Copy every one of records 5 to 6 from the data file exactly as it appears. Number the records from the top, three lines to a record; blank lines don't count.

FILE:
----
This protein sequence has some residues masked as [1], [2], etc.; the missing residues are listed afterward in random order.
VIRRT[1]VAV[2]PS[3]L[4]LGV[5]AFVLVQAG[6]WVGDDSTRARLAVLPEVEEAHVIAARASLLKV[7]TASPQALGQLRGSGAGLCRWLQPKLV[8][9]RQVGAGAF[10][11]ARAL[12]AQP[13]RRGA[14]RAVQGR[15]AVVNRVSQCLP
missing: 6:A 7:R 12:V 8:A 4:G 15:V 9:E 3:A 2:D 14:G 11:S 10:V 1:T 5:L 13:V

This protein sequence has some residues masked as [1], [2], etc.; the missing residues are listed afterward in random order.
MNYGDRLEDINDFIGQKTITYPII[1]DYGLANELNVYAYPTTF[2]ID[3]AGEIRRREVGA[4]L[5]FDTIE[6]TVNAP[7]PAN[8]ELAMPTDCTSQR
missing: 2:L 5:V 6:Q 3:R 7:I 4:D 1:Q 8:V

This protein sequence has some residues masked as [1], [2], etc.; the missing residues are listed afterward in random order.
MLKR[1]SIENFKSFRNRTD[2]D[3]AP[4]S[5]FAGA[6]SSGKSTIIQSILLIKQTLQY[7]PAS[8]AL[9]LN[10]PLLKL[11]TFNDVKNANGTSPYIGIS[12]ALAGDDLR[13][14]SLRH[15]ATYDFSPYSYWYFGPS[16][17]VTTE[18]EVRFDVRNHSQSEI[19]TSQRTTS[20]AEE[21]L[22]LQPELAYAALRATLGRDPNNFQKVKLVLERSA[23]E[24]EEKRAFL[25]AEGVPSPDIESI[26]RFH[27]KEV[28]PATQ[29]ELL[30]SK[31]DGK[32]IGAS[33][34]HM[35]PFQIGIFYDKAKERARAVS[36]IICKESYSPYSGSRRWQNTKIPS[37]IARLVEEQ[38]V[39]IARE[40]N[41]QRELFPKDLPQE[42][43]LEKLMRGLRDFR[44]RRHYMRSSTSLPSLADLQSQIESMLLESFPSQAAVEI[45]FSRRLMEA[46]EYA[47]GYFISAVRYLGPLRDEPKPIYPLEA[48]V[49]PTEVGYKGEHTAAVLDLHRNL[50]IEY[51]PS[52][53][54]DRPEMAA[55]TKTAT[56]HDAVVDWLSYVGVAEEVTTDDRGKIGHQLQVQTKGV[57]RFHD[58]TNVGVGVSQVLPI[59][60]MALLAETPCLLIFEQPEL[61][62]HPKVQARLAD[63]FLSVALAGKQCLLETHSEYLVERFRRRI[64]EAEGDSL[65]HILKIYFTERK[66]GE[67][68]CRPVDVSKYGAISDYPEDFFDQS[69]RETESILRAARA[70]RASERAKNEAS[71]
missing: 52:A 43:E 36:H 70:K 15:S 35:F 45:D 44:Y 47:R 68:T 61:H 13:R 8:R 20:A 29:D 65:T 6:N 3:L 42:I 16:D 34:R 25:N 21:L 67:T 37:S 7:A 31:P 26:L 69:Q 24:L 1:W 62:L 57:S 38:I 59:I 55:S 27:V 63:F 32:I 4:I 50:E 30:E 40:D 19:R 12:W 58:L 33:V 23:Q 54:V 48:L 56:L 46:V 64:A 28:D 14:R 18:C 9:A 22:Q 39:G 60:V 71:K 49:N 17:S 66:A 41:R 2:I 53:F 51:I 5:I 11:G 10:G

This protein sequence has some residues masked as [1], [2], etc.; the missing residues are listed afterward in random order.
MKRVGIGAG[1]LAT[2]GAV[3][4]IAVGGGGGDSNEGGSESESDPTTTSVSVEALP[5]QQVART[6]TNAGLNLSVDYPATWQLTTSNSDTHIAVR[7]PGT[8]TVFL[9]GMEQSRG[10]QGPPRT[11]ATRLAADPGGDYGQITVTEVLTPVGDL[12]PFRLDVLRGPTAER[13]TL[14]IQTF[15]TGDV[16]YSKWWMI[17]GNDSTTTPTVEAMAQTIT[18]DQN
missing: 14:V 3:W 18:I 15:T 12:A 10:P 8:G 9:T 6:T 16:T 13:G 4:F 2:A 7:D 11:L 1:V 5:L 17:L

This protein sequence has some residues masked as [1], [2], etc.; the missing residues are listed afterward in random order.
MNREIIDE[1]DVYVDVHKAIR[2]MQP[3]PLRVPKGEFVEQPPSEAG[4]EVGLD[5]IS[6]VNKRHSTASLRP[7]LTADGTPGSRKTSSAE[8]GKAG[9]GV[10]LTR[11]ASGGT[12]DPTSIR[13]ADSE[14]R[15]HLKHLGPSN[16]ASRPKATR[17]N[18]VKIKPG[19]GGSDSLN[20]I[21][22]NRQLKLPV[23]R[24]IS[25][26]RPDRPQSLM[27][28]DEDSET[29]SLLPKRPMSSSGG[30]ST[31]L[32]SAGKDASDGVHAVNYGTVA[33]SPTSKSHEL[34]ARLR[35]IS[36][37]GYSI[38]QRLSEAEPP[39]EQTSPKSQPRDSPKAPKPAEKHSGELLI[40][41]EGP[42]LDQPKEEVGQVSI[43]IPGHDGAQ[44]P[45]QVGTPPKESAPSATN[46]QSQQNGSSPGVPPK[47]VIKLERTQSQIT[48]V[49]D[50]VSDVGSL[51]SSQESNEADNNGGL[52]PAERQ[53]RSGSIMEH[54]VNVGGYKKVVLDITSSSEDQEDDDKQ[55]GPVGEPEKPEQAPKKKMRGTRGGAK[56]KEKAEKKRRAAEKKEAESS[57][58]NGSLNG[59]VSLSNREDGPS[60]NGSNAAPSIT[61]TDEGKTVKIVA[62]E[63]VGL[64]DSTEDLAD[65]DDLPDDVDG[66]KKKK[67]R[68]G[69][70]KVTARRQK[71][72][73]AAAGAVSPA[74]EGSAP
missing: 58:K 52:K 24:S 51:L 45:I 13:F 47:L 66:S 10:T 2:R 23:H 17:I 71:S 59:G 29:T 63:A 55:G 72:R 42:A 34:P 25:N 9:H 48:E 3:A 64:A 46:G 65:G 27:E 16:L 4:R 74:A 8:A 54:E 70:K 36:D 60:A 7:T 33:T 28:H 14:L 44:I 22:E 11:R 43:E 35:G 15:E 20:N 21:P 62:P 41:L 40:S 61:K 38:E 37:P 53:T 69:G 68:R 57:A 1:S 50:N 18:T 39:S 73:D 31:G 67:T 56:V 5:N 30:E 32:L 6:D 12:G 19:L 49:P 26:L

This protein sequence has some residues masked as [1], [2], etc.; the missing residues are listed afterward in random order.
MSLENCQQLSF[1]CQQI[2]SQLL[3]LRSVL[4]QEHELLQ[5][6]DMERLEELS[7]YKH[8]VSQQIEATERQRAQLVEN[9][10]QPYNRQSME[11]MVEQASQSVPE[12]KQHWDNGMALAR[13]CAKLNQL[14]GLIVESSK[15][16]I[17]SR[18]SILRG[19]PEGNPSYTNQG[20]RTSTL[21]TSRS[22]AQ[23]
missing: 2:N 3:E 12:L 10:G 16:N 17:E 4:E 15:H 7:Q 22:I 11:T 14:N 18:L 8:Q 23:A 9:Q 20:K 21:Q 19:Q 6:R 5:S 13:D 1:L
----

This protein sequence has some residues masked as [1], [2], etc.; the missing residues are listed afterward in random order.
MNREIIDE[1]DVYVDVHKAIR[2]MQP[3]PLRVPKGEFVEQPPSEAG[4]EVGLD[5]IS[6]VNKRHSTASLRP[7]LTADGTPGSRKTSSAE[8]GKAG[9]GV[10]LTR[11]ASGGT[12]DPTSIR[13]ADSE[14]R[15]HLKHLGPSN[16]ASRPKATR[17]N[18]VKIKPG[19]GGSDSLN[20]I[21][22]NRQLKLPV[23]R[24]IS[25][26]RPDRPQSLM[27][28]DEDSET[29]SLLPKRPMSSSGG[30]ST[31]L[32]SAGKDASDGVHAVNYGTVA[33]SPTSKSHEL[34]ARLR[35]IS[36][37]GYSI[38]QRLSEAEPP[39]EQTSPKSQPRDSPKAPKPAEKHSGELLI[40][41]EGP[42]LDQPKEEVGQVSI[43]IPGHDGAQ[44]P[45]QVGTPPKESAPSATN[46]QSQQNGSSPGVPPK[47]VIKLERTQSQIT[48]V[49]D[50]VSDVGSL[51]SSQESNEADNNGGL[52]PAERQ[53]RSGSIMEH[54]VNVGGYKKVVLDITSSSEDQEDDDKQ[55]GPVGEPEKPEQAPKKKMRGTRGGAK[56]KEKAEKKRRAAEKKEAESS[57][58]NGSLNG[59]VSLSNREDGPS[60]NGSNAAPSIT[61]TDEGKTVKIVA[62]E[63]VGL[64]DSTEDLAD[65]DDLPDDVDG[66]KKKK[67]R[68]G[69][70]KVTARRQK[71][72][73]AAAGAVSPA[74]EGSAP
missing: 58:K 52:K 24:S 51:L 45:I 13:F 47:L 66:S 10:T 2:R 23:H 17:I 71:S 59:G 29:T 63:A 55:G 72:R 42:A 34:P 25:N 9:H 48:E 3:A 64:A 46:G 65:G 27:E 16:L 4:R 74:A 8:A 54:E 70:K 36:D 60:A 7:T 33:T 28:H 14:L 44:I 22:E 11:R 43:E 35:G 15:E 20:N 21:P 62:P 41:L 40:S 61:K 38:E 37:P 53:T 69:G 68:R 57:A 1:S 50:N 18:T 39:S 73:D 31:G 67:T 56:V 5:N 30:E 32:L 6:D 12:G 19:L 49:P 26:L

This protein sequence has some residues masked as [1], [2], etc.; the missing residues are listed afterward in random order.
MSLENCQQLSF[1]CQQI[2]SQLL[3]LRSVL[4]QEHELLQ[5][6]DMERLEELS[7]YKH[8]VSQQIEATERQRAQLVEN[9][10]QPYNRQSME[11]MVEQASQSVPE[12]KQHWDNGMALAR[13]CAKLNQL[14]GLIVESSK[15][16]I[17]SR[18]SILRG[19]PEGNPSYTNQG[20]RTSTL[21]TSRS[22]AQ[23]
missing: 2:N 3:E 12:L 10:G 16:N 17:E 4:E 15:H 7:Q 22:I 11:T 14:N 18:L 8:Q 23:A 9:Q 20:K 21:Q 19:Q 6:R 5:S 13:D 1:L